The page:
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2021–2022 Asper School of Business Research Webinar Series: Intimate Partner Violence and the Workplace: Systematic Review and Feminist Conceptual Analysis

  • 1.  2021–2022 Asper School of Business Research Webinar Series: Intimate Partner Violence and the Workplace: Systematic Review and Feminist Conceptual Analysis

    Posted 01-25-2022 04:32
    Edited by Jieying Chen 01-25-2022 04:46
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    Apologies for cross-posting.
    Please join us for the Asper School of Business Research Webinar:
    Intimate Partner Violence and the Workplace: Systematic Review and Feminist Conceptual Analysis

    Presented by Dr. Michelle Greenwood
    Associate Professor, Monash Business School, Monash University, Australia

    Editor-in-Chief, Journal of Business Ethics

    Global Start Times:
    Friday, February 4th, 2022
    3:30 pm - 4:45 pm CST Winnipeg, Chicago

    4:30 pm - 5:45 pm EST Toronto, New York
    9:30 pm - 10:45 pm GMT London
    10:30 pm - 11:45 pm CET Berlin, Paris

    Saturday, February 5th, 2022
    12:30 am - 1:45 am TRT Istanbul, MSK Moscow

    3:00 am - 4:15 am IST New Delhi
    5:30 am - 6:45 am CST Beijing
    8:30 am - 9:45 am AEDT Melbourne


    Please register at the link below:
     

    Presentation Abstract:

    "Intimate partner violence (IPV), is a long-standing, serious, and widespread social issue that necessarily affects and is affected by the workplace. Despite recent and global societal focus on IPV and an explosion of concern about gendered aggression in the workplace (e.g. sexual harassment and the #metoo movement), scant attention has been paid in management and organization studies to organizational responsibilities and responses to IPV. Scholarship exploring the interconnectedness between IPV and the workplace is severely limited and lagging both social debate and workplace practice. It is therefore urgent that we not only take account of what is known in this burgeoning area of concern, but also explore what is not known and what should be known in this domain. Hence we undertake a systematic review and conceptual analysis of the current research at the intersection of IPV and the workplace. We do so using a feminist lens, as we hold that IPV is a deeply gendered phenomenon. Feminist theories and epistemologies provide analytic tools to both highlight gender and challenge the individual decontextualized focus that pervades current thinking. We thus identify both zones of silence (what we do not know) and potentials for engagement (what we should know and do) for future research and action."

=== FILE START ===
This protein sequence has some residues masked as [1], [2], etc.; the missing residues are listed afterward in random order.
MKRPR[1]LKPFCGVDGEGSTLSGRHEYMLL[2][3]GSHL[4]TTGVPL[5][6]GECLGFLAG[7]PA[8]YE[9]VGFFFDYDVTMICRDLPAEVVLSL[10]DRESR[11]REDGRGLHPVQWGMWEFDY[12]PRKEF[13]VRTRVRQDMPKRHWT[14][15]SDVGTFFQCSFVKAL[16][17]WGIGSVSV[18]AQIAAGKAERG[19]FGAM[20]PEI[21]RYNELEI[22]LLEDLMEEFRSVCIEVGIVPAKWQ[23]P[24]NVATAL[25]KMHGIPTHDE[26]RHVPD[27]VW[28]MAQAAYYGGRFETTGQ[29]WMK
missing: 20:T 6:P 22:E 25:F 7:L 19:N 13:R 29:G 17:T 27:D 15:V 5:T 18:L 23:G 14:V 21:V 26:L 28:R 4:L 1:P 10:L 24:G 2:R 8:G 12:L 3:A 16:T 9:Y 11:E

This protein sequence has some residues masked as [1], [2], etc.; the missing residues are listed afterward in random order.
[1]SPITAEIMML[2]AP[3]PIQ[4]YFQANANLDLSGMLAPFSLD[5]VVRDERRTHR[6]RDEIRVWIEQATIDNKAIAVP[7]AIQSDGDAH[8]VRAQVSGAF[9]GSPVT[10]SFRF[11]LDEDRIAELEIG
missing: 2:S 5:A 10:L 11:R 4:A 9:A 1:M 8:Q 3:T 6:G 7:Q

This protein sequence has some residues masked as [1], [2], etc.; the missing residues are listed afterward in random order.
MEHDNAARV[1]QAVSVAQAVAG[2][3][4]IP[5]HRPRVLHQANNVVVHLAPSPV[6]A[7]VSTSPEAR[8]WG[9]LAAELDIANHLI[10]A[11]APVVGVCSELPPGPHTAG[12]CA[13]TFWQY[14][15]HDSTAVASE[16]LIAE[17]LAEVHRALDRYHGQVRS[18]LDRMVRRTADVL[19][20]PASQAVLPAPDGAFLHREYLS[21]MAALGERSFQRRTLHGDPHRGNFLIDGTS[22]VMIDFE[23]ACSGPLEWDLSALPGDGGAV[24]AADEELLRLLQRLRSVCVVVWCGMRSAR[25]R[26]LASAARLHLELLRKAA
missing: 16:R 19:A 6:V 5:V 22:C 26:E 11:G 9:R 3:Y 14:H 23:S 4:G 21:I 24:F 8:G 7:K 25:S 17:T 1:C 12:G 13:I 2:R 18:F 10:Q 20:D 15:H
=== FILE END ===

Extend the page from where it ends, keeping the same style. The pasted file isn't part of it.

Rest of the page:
For queries, please contact ASBevents@umanitoba.ca.

    Thank you!


    ------------------------------
    Jieying Chen
    Assistant Professor
    Department of Business Administration
    I.H. Asper School of Business, University of Manitoba
    jieying.chen@umanitoba.ca
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